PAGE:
Greece is undergoing an astonishing financial rebound. Two years ago, the country looked like it was set for a messy default and exit from the euro. Now it is on the verge of returning to the bond market with the issue of 2 billion euros of five-year paper.
There are still political risks, and the real economy is only now starting to turn. But the financial recovery is impressive. The 10-year bond yield, which hit 30 percent after the debt restructuring of two years ago, is now 6.2 percent.
Two of the country’s big four banks – Piraeus and Alpha – have raised 3 billion euros of equity between them in recent weeks to reinforce their balance sheets after a stress test orchestrated by the central bank. Eurobank, another big lender, is planning to follow suit with a 3 billion euro issue later this month.
The changed mood in the markets is mainly down to external factors: the European Central Bank’s promise to “do whatever it takes” to save the euro two years ago; and the more recent end of investors’ love affair with emerging markets, meaning the liquidity sloshing around the global economy has been hunting for bargains in other places such as Greece.
That said, the centre-right government of Antonis Samaras has surprised observers at home and abroad by its ability to continue with the fiscal and structural reforms started by his predecessors. The most important successes have been reform of the labour market, which has restored Greece’s competiveness, and the achievement last year of a “primary” budgetary surplus before interest payments.
Athens’ debt is still almost 180 percent of GDP. But it is not nearly as burdensome as the headline figure suggests because the bulk of the debt is owed to other euro zone governments as a result of its two bailouts. Not only do these loans pay a low interest rate of a little over 2 percent, Athens doesn’t need to start repaying them until 2022 and then has another 20 years to complete the job.
It is unsurprising then that investors look like they will be willing to buy five-year Greek bonds. They will, after all, get their money back before Athens has to pay its public-sector creditors. What’s more, the yield, which is likely to be something over 5 percent, is more attractive than that offered by hard-currency bonds elsewhere.
Meanwhile, Greece has the opportunity to improve the deal it has with its euro zone creditors. They promised to look again at the loans once Athens achieved a primary surplus. Discussions are expected to start next month.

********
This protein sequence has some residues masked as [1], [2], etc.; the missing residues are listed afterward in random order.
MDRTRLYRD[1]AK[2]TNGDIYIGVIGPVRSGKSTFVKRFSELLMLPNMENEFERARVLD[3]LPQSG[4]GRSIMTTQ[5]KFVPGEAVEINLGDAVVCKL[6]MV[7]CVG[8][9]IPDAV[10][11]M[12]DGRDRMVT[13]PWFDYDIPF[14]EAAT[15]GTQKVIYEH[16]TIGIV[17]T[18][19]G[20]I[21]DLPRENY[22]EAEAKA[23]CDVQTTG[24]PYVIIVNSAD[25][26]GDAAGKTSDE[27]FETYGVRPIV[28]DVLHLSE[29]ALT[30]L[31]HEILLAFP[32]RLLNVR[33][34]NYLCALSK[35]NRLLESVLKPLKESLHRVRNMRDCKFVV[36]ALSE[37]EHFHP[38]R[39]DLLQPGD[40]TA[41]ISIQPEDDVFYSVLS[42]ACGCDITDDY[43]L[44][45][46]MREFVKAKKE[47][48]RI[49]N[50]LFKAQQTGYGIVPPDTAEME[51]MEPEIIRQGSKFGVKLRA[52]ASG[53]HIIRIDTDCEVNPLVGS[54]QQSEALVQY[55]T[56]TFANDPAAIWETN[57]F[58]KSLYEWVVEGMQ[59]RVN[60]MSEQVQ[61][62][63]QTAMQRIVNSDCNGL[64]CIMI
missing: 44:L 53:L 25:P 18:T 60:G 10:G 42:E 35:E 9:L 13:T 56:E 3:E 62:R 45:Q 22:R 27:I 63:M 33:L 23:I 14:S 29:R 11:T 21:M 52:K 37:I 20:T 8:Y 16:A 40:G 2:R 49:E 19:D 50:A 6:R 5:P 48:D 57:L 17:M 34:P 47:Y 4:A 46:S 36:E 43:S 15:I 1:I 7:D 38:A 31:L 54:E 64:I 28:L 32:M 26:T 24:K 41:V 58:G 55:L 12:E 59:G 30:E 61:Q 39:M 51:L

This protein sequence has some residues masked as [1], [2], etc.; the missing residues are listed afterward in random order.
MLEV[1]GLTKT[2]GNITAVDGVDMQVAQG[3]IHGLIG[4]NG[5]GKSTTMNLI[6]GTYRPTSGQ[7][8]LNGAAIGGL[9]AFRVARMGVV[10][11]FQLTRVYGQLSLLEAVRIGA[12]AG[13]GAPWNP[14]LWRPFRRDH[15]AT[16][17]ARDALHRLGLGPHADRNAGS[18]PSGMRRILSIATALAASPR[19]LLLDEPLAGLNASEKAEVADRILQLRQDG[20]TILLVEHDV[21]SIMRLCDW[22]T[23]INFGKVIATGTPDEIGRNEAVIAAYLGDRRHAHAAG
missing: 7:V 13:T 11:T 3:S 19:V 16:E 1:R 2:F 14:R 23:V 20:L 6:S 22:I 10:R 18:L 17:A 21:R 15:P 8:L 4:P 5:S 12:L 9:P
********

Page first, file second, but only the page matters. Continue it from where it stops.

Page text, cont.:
A good outcome for Greece would be to see an increase of the term of the loan from 30 to 50 years, a freezing of the interest rate at its current low level, and an extension of the period during which it doesn’t have to repay the debt by another five years. The warming of Greece’s relationship with Germany – whose chancellor, Angela Merkel, will visit Athens on April 11 – suggests there’s a reasonable chance it could be rewarded for good behaviour.
The reopening of the markets to Greece also means it probably no longer faces a funding gap, which the last official projections by its creditors put at 15 billion euros over the next two years.
The improvement in its fiscal position has cut that figure. Even more important, the government has several ways to fill the gap without borrowing more from its euro partners. Not only can it issue bonds; the two big banks that have raised equity have used some of it to repay 1.6-1.7 billion euros in preference capital injected by the government.
Investor interest in Greek banks offers two further sources of funding. First, the government could and should rapidly privatise its stakes in the four big banks. It may not get back all the 26.3 billion euros it invested but its stakes have a current market value of 24.5 billion euros meaning it should recoup a large chunk. It has recently passed legislation allowing it to sell the shares at a discount, if necessary.
Second, Greece’s bank bailout fund still has 11 billion euros in its coffers. Given lenders’ ability to access the market, the bulk of this won’t be needed. Athens should wait until October when the results of the Europe-wide stress tests are published to check that there aren’t any surprises. But after that, most of the cash could be released either to fund the state or, more likely, to repay its creditors.
The bailout fund should keep some cash back to finance a bad bank on the lines of the Spanish and Irish models. Although Greece’s banks have been recapitalised, they are still weighed down by non-performing loans. If these were hived off into a separate entity, the banks would be free to concentrate on lending to healthy parts of the economy and finance growth.
This is not to suggest Greece is out of the woods. A quarter of the workforce is still unemployed. To bring this down to acceptable levels, the government will have to continue with its reform agenda and the economy will need to grow for many years.
The biggest risk is politics. Only last week the government was shaken when a video was released of the prime minister’s chief of staff talking to the spokesman of the far-right Golden Dawn party. The aide, who has since resigned, said two government ministers had told a judge to arrest the Golden Dawn’s leadership. The ministers have denied this. It doesn’t look like the government will fall. But if it does, a government led by Syriza, the radical left opposition, would be less investor friendly.
That said, the imminent bond issue is an important milestone in Greece’s recovery.